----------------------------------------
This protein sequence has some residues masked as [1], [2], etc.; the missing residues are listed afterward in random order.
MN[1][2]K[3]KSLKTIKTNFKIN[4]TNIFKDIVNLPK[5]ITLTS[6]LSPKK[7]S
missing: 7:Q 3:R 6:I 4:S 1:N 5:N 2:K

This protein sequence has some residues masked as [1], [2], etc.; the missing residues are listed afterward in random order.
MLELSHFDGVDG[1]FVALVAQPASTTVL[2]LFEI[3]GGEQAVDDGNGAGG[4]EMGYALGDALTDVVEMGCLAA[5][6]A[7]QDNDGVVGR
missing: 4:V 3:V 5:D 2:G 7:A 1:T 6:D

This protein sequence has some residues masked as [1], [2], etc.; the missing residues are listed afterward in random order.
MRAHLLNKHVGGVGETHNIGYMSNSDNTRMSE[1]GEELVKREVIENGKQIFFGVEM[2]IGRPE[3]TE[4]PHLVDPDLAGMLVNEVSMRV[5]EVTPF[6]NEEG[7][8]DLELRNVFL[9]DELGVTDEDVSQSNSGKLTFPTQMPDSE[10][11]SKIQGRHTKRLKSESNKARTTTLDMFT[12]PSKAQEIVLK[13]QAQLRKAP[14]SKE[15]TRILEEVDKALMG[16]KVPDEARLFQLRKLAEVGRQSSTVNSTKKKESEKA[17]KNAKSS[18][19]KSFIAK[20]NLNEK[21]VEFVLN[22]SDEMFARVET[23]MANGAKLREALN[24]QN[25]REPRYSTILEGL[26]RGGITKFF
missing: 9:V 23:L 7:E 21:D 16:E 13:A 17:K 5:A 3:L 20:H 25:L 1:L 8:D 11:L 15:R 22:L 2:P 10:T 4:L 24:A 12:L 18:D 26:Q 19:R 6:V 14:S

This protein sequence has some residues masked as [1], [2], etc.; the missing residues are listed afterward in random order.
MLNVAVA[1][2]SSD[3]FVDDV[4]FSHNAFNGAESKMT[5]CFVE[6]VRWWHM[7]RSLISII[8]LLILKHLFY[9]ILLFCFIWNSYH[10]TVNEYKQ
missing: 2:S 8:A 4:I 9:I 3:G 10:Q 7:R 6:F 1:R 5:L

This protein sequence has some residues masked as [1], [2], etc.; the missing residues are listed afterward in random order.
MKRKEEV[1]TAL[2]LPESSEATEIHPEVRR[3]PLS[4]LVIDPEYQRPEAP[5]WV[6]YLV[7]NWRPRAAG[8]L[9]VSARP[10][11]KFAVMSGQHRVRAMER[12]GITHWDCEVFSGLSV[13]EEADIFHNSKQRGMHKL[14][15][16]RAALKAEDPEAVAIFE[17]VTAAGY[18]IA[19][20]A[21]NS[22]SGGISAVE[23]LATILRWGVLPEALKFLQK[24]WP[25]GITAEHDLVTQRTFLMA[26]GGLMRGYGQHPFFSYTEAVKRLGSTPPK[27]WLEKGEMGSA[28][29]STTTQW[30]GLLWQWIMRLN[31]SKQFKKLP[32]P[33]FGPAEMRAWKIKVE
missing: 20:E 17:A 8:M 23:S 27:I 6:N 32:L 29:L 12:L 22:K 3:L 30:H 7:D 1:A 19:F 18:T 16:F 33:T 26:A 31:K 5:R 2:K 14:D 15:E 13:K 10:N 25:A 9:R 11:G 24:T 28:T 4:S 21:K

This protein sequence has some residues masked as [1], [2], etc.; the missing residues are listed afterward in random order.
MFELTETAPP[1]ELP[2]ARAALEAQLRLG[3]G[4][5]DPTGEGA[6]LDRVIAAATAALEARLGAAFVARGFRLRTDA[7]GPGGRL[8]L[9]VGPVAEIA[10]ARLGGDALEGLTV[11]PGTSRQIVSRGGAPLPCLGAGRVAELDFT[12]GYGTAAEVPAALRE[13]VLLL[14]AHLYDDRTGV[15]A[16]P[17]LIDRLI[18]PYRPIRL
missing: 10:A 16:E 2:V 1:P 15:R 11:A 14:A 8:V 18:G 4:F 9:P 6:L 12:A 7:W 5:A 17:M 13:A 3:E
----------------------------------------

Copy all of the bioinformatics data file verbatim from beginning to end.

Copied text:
This protein sequence has some residues masked as [1], [2], etc.; the missing residues are listed afterward in random order.
MN[1][2]K[3]KSLKTIKTNFKIN[4]TNIFKDIVNLPK[5]ITLTS[6]LSPKK[7]S
missing: 7:Q 3:R 6:I 4:S 1:N 5:N 2:K

This protein sequence has some residues masked as [1], [2], etc.; the missing residues are listed afterward in random order.
MLELSHFDGVDG[1]FVALVAQPASTTVL[2]LFEI[3]GGEQAVDDGNGAGG[4]EMGYALGDALTDVVEMGCLAA[5][6]A[7]QDNDGVVGR
missing: 4:V 3:V 5:D 2:G 7:A 1:T 6:D

This protein sequence has some residues masked as [1], [2], etc.; the missing residues are listed afterward in random order.
MRAHLLNKHVGGVGETHNIGYMSNSDNTRMSE[1]GEELVKREVIENGKQIFFGVEM[2]IGRPE[3]TE[4]PHLVDPDLAGMLVNEVSMRV[5]EVTPF[6]NEEG[7][8]DLELRNVFL[9]DELGVTDEDVSQSNSGKLTFPTQMPDSE[10][11]SKIQGRHTKRLKSESNKARTTTLDMFT[12]PSKAQEIVLK[13]QAQLRKAP[14]SKE[15]TRILEEVDKALMG[16]KVPDEARLFQLRKLAEVGRQSSTVNSTKKKESEKA[17]KNAKSS[18][19]KSFIAK[20]NLNEK[21]VEFVLN[22]SDEMFARVET[23]MANGAKLREALN[24]QN[25]REPRYSTILEGL[26]RGGITKFF
missing: 9:V 23:L 7:E 21:D 16:E 13:A 17:K 5:A 3:L 20:H 25:L 1:L 8:D 11:L 15:R 22:L 2:P 10:T 4:L 24:A 12:L 18:D 26:Q 19:R 6:V 14:S

This protein sequence has some residues masked as [1], [2], etc.; the missing residues are listed afterward in random order.
MLNVAVA[1][2]SSD[3]FVDDV[4]FSHNAFNGAESKMT[5]CFVE[6]VRWWHM[7]RSLISII[8]LLILKHLFY[9]ILLFCFIWNSYH[10]TVNEYKQ
missing: 2:S 8:A 4:I 9:I 3:G 10:Q 7:R 6:F 1:R 5:L

This protein sequence has some residues masked as [1], [2], etc.; the missing residues are listed afterward in random order.
MKRKEEV[1]TAL[2]LPESSEATEIHPEVRR[3]PLS[4]LVIDPEYQRPEAP[5]WV[6]YLV[7]NWRPRAAG[8]L[9]VSARP[10][11]KFAVMSGQHRVRAMER[12]GITHWDCEVFSGLSV[13]EEADIFHNSKQRGMHKL[14][15][16]RAALKAEDPEAVAIFE[17]VTAAGY[18]IA[19][20]A[21]NS[22]SGGISAVE[23]LATILRWGVLPEALKFLQK[24]WP[25]GITAEHDLVTQRTFLMA[26]GGLMRGYGQHPFFSYTEAVKRLGSTPPK[27]WLEKGEMGSA[28][29]STTTQW[30]GLLWQWIMRLN[31]SKQFKKLP[32]P[33]FGPAEMRAWKIKVE
missing: 20:E 17:A 8:M 23:S 27:I 6:N 32:L 29:L 12:L 22:K 3:L 30:H 7:D 1:A 19:F 18:T 16:F 33:T 26:A 31:K 5:R 2:K 14:D 15:E 13:K 10:N 25:A 9:R 11:G 24:T 28:T 4:S 21:K

This protein sequence has some residues masked as [1], [2], etc.; the missing residues are listed afterward in random order.
MFELTETAPP[1]ELP[2]ARAALEAQLRLG[3]G[4][5]DPTGEGA[6]LDRVIAAATAALEARLGAAFVARGFRLRTDA[7]GPGGRL[8]L[9]VGPVAEIA[10]ARLGGDALEGLTV[11]PGTSRQIVSRGGAPLPCLGAGRVAELDFT[12]GYGTAAEVPAALRE[13]VLLL[14]AHLYDDRTGV[15]A[16]P[17]LIDRLI[18]PYRPIRL
missing: 10:A 16:E 2:V 1:P 15:R 11:A 14:A 8:V 18:G 4:F 9:P 6:L 12:A 7:W 5:A 17:M 13:A 3:E